The Senate Appropriations Committee approved legislation on Wednesday that would give President TrumpDonald TrumpNorth Korea conducts potential 6th missile test in a month Kemp leading Perdue in Georgia gubernatorial primary: poll US ranked 27th least corrupt country in the world MORE more than $4.5 billion in additional spending tied to the U.S.-Mexico border.
The GOP-controlled panel voted 30-1 to approve the legislation, paving the way for a Senate vote before lawmakers leave for the July 4th recess.
The panel provides a total of $4.59 billion to Trump in response to the administration's request for emergency spending along the border. More than half—$2.88 billion—would go to the Department of Health and Human Services (HHS) for unaccompanied children.
Senators and administration officials argued new funding was needed by early next month to shore up the HHS's Office of Refugee Resettlement, or it would run out money and require employees and grantees to operate on "I.O.U.s."
The bill also includes new money for the Department of Homeland Security (DHS), including Customs and Border Protection (CBP) and Immigration and Customs Enforcement (ICE).
Sens. Richard ShelbyRichard Craig ShelbyOn The Money — No SALT, and maybe no deal Fiscal spending deadline nears while lawmakers face pressure to strike deal These Senate seats are up for election in 2022 MORE (R-Ala.) and Patrick LeahyPatrick Joseph LeahyFiscal spending deadline nears while lawmakers face pressure to strike deal These Senate seats are up for election in 2022 Senate panel advances bill blocking tech giants from favoring own products MORE (D-Vt.) on Tuesday reached a deal on the package after negotiating through the weekend, including on a plane ride back from Paris.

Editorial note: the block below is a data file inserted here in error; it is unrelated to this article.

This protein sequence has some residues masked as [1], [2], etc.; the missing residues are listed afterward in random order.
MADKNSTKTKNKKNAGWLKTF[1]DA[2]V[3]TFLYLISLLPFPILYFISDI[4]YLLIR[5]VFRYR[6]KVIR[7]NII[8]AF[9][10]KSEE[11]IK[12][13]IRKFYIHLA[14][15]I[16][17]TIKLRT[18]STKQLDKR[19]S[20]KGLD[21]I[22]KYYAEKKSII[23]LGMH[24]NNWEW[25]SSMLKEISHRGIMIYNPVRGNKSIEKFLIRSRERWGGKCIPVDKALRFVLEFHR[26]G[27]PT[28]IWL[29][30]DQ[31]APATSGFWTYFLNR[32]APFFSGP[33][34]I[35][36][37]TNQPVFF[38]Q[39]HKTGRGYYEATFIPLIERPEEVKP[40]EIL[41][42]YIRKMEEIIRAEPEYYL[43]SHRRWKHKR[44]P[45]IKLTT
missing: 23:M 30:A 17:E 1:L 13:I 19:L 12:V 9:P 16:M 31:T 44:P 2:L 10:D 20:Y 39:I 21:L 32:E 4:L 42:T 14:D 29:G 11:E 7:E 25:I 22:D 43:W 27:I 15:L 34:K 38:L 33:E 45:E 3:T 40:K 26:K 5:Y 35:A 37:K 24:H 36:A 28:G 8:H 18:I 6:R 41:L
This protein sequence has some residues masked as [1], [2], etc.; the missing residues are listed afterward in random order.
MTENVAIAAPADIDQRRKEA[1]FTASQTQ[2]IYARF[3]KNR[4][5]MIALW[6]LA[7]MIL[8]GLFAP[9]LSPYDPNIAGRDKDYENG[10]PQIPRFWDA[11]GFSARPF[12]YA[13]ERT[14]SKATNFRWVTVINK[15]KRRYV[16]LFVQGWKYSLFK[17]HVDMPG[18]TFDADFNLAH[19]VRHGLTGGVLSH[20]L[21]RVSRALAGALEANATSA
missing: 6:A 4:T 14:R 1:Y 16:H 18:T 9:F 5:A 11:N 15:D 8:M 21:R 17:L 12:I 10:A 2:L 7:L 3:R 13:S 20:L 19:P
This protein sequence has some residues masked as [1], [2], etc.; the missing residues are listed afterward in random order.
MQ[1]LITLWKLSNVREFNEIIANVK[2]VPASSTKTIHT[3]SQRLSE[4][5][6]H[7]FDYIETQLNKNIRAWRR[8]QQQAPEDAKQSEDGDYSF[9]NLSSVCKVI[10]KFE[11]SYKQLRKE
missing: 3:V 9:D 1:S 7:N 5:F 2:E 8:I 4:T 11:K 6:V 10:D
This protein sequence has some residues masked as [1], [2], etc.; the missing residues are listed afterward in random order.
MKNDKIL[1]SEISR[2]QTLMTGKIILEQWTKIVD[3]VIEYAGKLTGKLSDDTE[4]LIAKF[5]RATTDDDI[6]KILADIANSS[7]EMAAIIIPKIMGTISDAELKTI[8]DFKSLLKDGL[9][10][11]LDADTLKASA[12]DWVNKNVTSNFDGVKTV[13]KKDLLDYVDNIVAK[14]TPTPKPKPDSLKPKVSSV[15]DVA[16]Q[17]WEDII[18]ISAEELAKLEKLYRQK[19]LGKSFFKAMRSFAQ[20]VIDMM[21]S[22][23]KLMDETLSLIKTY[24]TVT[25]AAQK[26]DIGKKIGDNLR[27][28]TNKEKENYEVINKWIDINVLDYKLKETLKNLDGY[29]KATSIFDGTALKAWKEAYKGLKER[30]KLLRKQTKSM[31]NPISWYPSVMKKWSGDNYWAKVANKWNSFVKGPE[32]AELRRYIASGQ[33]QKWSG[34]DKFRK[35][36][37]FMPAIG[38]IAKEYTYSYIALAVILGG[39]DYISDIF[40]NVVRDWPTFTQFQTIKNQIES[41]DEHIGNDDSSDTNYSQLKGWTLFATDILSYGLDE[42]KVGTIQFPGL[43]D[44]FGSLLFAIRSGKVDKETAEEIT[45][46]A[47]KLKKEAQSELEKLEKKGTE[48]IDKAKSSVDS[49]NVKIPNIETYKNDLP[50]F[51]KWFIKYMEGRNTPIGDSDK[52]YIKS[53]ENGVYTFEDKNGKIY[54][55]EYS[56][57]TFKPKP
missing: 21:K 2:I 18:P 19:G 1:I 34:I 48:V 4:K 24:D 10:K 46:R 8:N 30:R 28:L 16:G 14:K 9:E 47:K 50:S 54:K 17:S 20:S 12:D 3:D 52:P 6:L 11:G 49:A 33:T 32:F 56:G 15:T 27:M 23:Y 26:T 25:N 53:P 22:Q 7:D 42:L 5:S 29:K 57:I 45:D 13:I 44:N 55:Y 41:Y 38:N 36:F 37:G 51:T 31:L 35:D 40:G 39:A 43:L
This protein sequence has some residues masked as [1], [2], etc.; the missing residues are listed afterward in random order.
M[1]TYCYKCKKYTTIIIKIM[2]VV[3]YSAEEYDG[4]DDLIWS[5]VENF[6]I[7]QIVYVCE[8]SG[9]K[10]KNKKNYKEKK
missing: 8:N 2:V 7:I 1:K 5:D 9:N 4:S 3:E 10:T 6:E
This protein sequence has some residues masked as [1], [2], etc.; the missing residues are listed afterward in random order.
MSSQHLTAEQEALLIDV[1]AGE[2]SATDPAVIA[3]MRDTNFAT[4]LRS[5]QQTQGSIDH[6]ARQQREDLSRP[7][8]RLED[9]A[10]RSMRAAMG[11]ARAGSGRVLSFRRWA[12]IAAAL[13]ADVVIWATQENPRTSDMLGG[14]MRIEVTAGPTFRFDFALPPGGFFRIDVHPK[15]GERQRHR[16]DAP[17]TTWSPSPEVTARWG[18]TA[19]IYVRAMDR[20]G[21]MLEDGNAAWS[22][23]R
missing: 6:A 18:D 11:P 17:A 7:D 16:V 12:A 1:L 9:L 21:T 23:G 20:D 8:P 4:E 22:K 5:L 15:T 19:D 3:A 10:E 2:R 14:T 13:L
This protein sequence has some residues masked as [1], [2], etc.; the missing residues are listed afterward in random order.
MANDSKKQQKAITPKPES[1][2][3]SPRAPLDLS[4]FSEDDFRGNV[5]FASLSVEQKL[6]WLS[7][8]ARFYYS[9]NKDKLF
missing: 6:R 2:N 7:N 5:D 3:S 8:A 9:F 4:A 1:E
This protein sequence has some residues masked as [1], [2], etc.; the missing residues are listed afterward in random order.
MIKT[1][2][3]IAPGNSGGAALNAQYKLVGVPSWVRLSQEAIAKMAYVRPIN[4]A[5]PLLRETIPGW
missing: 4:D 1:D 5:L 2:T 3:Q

Leahy, during the committee’s hearing, called their bill a “good faith compromise.”
"The package that we are considering today is primary a humanitarian assistance package,” Leahy said.
Shelby also asked members of the committee to hold off from offering “poison pills” or other immigration language, which could complicate the bill’s chances.
"This package does not include everything that I would have wanted, it does not include everything that Senator Leahy would want but most importantly it does not include poison pills from either parties,” Shelby added.
The bill still needs to pass the Senate, where it will require 60 votes, and win over the Democratic-controlled House. The legislation could face a steeper challenge in the House, where Democrats have been wary of directly or indirectly bolstering Trump’s border policies.
A House aide told The Hill on Tuesday night that Democrats were not yet signed onto the Senate bill and hadn’t yet seen the details. If the House passes its own bill, they would need to go to conference to reconcile the proposal with the Senate.
The deal comes after Trump's request, which appeared dead for weeks amid partisan divisions, had its first signs of life last week when Senate Republicans announced that they would take up a bill.
The White House's request included $3.3 billion for humanitarian aid, which the administration says would be used to increase shelters and care for unaccompanied minors, in addition to processing arrivals. They've also asked for roughly $1.1 billion for other border operations like expanding the number of detention beds and providing more investigation resources.